Q&A: Charlottesville’s New Chief on the Task Ahead, His Time at UVA

December 21, 2022 By Rob Seal, rseal@virginia.edu Rob Seal, rseal@virginia.edu

In May, Michael Kochis walked the Lawn with his classmates in his cap and gown, becoming one of the University of Virginia’s first-ever Master of Public Safety graduates. He had no idea then that he’d return to Charlotteville within months, wearing a much different uniform.

The City of Charlottesville announced Kochis, 48, this month as its new chief of police. He joins the force after three years as chief in Warrenton, in Fauquier County, and a career in the Alexandria Police Department.

His hiring is significant for the city, and it’s also noteworthy for UVA’s MPS program, which launched in 2021 in the School of Continuing and Professional Studies.

“We’re proud to have one of our graduates take a leadership role here in our home community,” said Melissa M. Lubin, dean of the School of Continuing and Professional Studies. “The MPS program is helping shape a new generation of public safety leaders, and we wish Chief Kochis the best in his new position.”

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Kochis will lead a department facing challenges similar to those facing the nation, including community concerns about policing, staffing and hiring challenges, gun violence, and more.

The online UVA MPS program, which draws students from across the country, is designed to prepare law enforcement leaders for just these challenges, said professor Bryon Gustafson, director of the MPS program.

“Michael Kochis is doing what we want all of our students to do; taking his experience in the MPS program and putting it to work in the real world in an important leadership position,” Gustafson said.

In announcing his hiring, Charlottesville leaders cited the work Kochis had done to build community trust in Warrenton.

Kochis recently answered some questions from UVA Today about his approach to leadership, what he learned from UVA, and more.

Q. Congratulations on the new position! What’s up first for you?

A. I’m really looking forward to getting started, and it’s already beginning. My 90-day plan includes one-on-one conversations with every employee in the Charlottesville Police Department. That’s a lot of time and work, but it’s worth it. I want to sit down with them and understand who they are and where they’re coming from, as people and in the department.

In the community, I’ve identified some stakeholders to meet with early on – residents, as well as faith leaders, organizations such as Black Lives Matter. Every group has a right to sit down with me one-on-one, look me in the face and ask questions or tell me what they expect from their police department, and I’m OK with that.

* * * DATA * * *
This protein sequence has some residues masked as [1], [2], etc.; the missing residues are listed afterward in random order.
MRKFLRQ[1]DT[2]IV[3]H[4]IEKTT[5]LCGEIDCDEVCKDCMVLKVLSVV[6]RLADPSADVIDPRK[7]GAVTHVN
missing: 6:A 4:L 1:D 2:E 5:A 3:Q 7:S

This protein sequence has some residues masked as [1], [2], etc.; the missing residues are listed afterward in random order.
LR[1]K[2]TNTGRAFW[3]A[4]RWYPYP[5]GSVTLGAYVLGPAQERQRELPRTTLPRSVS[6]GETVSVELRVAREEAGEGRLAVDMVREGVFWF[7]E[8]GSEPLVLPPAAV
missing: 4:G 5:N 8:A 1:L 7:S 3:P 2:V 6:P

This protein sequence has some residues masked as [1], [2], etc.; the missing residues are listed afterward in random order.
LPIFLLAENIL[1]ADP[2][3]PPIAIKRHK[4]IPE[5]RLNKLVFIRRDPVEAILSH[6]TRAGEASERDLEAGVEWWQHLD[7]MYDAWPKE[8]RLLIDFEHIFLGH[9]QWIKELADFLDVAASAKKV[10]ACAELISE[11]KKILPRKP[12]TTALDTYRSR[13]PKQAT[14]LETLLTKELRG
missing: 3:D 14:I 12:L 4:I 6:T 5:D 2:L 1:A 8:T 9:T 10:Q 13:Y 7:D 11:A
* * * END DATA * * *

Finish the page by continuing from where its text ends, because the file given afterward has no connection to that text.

Outside of learning the department and community, the budget process is also starting right away. So, there’s a lot of work to be done.

Q. Where did you grow up? How did you get to where you are, professionally?

A. I grew up in northern New Jersey and I joined the Army right out of high school. I spent most of my police career in Alexandria, and then was appointed chief in Warrenton in 2020, just before the pandemic started.

Q. It’s been a tough few years for the city and the department, dating back to the Unite the Right rally in 2017. Is that on your mind? 

A. Yes, and here’s the benefit I have in this situation: I am an outsider, and I come in with a blank slate. I don’t know one officer within the Charlottesville Police Department, but I do think the issues the city faces are not all that different from what you see happening nationwide. I’m looking forward to getting to work, to getting down there and meeting everyone, from the department to residents and activists. I’m up for it.

I look at the job of law enforcement as a noble profession. Bringing justice or closure to families after something horrible happens is why I joined this line of work. Communities need us.

Professional learning, without pause. University of Virginia, Northern Virginia
Professional learning, without pause. University of Virginia, Northern Virginia

Q. Why did you go back to school?

A. As an executive these days in law enforcement, you have to continue learning to lead because the profession is changing. It’s much more complex than when I started 23 years ago.

I graduated from MPS in May and by July I was learning again with the Senior Management Institute for Police in Boston. Our communities need a chief or executive staff that is educated and able to understand the complexities of public safety.

Q. Why did you decide on the Master of Public Safety program at UVA?

A. I took the FBI’s National Academy, and I was able to take some graduate courses there. During that time, I heard about the UVA MPS program being developed, and it really piqued my interest.

I finished my undergraduate degree while I was in the Army, and I probably took classes from four different schools. MPS was set up in a way that made it possible for me to take the program while in a demanding job, and it was probably one of the best experiences I’ve ever had.

Q. Will what you learned help you in your new job? 

A. Absolutely. The coursework on budgeting and how to lead an organization is so important. constitutional law courses help you understand the nuance of constitutional law and see it from a different perspective. The leadership in community policing courses teach you how to better identify stakeholders and stakeholder mapping.

You also get a chance to learn from people like Dr. Gustafson, as well as Gordon Graham, who is a legend in police communities, and even California’s Supreme Court chief justice.

It’s such a relevant program. I have one of my officers in Warrenton who wants to move up, and I just wrote him a letter of recommendation for MPS.

Media Contact

Rob Seal

Director of Marketing and Communications School of Continuing and Professional Studies